Operation Cameron, Mission Detox

Donna Edmunds,

You don’t have to be a cynic to think that tomorrow’s vote on same sex marriage is part of Cameron’s mission to ‘detoxify’ the Tory brand. But what has been little discussed during this and similar party-splitting debates is whether his electoral gamble – that the party will do better if detoxified – is a sure bet. And why is Cameron so single-mindedly obsessed with his detoxification agenda in the first place?

In 2005 Peter Oborne published a book called ‘The Rise of Political Lying’. Charting the shift towards a political culture based on spin, he wrote: “In recent years, mendacity and deception have become an entrenched feature of the British system. It began with the Major government and was developed by New Labour.” It is no coincidence that Cameron, who started on his political path during the Major government and worked in television for much of the 90s before joining the opposition benches during the Blair years, views politics as a PR exercise rather than an ideological battle.

In this context, detoxification is essential. Back in 2005 when Cameron first started out on Mission Detox, he called himself the Heir to Blair. At the time it seemed quite canny. Blair had just won a third election, and like Labour during the Thatcher years, the Conservatives were wondering whether they’d ever win again.

Moreover, by leading a party that had a friendly image – a good brand – (unlike the nasty party), Blair was able to enact all sorts of policies that Tories find difficult to even mention today. It was New Labour who first introduced Tuition Fees, New Labour who introduced an element of privatisation into the NHS. New Labour sold off thousands of hectares of forests with barely a whisper of protest, yet when Spelman tried a similar move in 2011, the policy was scrapped within 24 hours such was the outcry.

If Cameron thinks that the road to success lies in detoxification, it is not difficult to see why. By creating a brand that the public could warm to, Blair was able to enact unpopular policies with very little fall-out at the ballot box.

But is this PR based analysis of New Labour’s success actually correct? Blair was more than just a clever snake oil salesman – he was also a cunning tactician. By steering his party towards the centre ground he was able to play the Conservatives on their turf – remember “tough on crime, tough on the causes of crime”? What about “education, education, education”? These were great sound bites, granted, but they were also messages that appealed to the aspirational swing voter. They said to the public: “You can trust us, we share your values”. He was also blessed by gaining power at a time when the economy was taking off again – and holding onto it by creating the illusion of financial success by running up huge unseen debts.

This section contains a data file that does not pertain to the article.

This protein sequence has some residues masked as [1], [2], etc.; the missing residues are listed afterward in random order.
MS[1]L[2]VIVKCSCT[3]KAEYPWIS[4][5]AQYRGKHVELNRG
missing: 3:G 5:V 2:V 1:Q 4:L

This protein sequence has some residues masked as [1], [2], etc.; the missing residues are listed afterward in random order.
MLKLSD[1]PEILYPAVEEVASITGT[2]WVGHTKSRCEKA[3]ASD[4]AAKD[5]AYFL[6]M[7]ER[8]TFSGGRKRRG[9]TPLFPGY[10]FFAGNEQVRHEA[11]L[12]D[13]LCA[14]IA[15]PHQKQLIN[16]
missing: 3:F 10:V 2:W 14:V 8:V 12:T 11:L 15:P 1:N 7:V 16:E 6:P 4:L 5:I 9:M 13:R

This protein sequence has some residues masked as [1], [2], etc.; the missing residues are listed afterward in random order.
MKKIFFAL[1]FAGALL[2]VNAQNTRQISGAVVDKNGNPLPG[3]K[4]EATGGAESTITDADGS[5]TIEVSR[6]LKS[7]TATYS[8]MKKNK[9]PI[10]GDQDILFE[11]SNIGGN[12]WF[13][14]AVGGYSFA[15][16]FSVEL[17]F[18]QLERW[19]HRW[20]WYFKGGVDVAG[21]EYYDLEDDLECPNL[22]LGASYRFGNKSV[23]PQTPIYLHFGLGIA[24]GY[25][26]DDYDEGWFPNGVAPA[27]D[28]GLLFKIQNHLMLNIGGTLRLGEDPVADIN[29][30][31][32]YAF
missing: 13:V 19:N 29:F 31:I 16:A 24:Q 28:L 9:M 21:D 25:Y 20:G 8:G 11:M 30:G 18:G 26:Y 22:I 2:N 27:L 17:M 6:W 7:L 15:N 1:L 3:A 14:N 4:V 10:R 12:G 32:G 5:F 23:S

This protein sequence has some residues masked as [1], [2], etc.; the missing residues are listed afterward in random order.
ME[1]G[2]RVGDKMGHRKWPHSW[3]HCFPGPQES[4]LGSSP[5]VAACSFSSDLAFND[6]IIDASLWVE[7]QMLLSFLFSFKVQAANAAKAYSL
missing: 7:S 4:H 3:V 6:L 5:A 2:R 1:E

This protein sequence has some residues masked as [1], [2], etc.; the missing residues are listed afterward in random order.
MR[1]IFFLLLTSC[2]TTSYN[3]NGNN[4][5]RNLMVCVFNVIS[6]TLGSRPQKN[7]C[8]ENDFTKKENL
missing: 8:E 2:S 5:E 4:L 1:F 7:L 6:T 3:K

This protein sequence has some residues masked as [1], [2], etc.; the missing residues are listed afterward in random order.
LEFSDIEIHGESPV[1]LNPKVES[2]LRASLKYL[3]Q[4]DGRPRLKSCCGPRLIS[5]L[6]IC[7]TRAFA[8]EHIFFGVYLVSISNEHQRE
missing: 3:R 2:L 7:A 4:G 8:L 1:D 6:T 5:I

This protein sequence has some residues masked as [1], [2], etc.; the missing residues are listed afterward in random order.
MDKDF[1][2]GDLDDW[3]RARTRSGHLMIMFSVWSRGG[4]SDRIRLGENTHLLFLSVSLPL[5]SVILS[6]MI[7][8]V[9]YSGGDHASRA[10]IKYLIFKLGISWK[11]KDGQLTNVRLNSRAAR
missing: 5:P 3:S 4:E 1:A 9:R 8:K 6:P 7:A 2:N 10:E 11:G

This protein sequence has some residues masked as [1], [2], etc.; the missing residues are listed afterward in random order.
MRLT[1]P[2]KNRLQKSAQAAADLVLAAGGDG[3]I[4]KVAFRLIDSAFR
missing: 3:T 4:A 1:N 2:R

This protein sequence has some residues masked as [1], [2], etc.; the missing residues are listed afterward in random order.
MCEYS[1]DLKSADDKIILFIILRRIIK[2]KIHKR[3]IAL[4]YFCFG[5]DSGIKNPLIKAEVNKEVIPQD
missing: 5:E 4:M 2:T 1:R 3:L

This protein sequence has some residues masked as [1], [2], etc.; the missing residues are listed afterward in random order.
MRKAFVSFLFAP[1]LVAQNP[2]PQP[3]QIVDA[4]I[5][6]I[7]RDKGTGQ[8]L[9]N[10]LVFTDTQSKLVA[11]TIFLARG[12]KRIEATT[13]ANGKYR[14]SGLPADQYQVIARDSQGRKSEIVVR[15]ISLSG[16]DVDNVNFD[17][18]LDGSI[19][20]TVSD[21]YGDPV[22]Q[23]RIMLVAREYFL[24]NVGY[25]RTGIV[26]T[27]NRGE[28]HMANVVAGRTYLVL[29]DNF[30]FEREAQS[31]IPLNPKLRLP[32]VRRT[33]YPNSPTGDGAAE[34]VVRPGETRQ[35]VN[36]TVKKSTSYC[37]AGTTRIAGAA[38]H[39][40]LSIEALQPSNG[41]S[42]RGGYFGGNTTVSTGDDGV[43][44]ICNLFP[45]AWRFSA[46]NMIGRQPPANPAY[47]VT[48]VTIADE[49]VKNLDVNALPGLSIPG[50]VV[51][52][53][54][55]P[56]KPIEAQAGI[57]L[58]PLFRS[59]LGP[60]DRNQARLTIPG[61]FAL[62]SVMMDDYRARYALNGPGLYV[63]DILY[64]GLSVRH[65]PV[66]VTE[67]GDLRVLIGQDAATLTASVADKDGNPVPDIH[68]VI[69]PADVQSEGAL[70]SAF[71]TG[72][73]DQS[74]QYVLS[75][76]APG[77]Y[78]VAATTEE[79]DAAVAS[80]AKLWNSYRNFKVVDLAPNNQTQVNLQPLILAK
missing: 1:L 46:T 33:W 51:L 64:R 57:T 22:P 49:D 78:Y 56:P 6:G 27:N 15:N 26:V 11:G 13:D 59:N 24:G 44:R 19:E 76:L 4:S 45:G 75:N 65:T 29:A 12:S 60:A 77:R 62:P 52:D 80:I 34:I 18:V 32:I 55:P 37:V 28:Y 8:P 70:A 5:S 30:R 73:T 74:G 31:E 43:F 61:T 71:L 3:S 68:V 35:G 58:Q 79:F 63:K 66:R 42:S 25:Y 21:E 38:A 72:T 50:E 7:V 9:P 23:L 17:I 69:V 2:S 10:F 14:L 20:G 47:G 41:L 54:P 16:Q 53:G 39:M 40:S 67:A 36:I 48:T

Contrast this with Cameron’s efforts to steer towards the centre ground. His promise to lead the greenest government to date has made him unpopular with left and right alike – the left because they think that more could be done on greening our economy, whilst the right point to rising fuel poverty. Ring fencing the aid budget seems to have simply baffled most of the electorate, who can’t understand why money is being sent abroad whilst benefits are being cut at home. And now we have this bill on gay marriage which has caused perhaps as much as a fifth of the Tory base to quit their support for the party, whilst the rest of the country is far more focused on things like inflation rates. Far from the longed-for headlines on the Tories becoming friends of the gay community, instead the papers will focus on the predicted 180 Conservatives who will not be giving Cameron a helping hand, including a few Cabinet ministers.

Many of his critics accuse him of simply not being a good enough PR man, and there is certainly something to be said for that. The PR machine inside CCHQ is woefully lacking in skill.

Yet underlying the failure could be a simple miscalculation. Perhaps the electorate didn’t vote for Labour because they liked their progressive policies. Indeed, there are a great many people in this country who feel betrayed by Labour’s ‘modernising’ manifesto, neatly encapsulated by the ‘bigotgate’ affair over multiculturalism. Blair has admitted that he regrets the foxhunting ban, which is possibly the issue that bears the closest resemblance to those within Cameron’s detoxing agenda. Rather, it may be that they voted for Labour (and Thatcher’s Conservatives before them) because the economy was going well.

By resolutely pursuing the path of detoxification, Cameron is betting against Clinton’s premise that ‘it’s the economy, stupid’. The next election will tell whether he’s placed his chips in the right place.


Donna Edmunds began her political career in the office of Roger Helmer where she learned that the EU is the root of (almost) all our woes. Upon her return to the UK she stood successfully for election to the local District Council as a Conservative. However, following a falling out with the party over Council Tax rises, she recently moved to UKIP. She tweets at @DonnaInSussex


  1. Cameron is not a conservative, and as such I think that this is not an actual detox agenda, I believe that his liberal side genuinely wants to see gay marriage a real thing. It isn’t about the politics this time, more about the ideology for him – in my opinion


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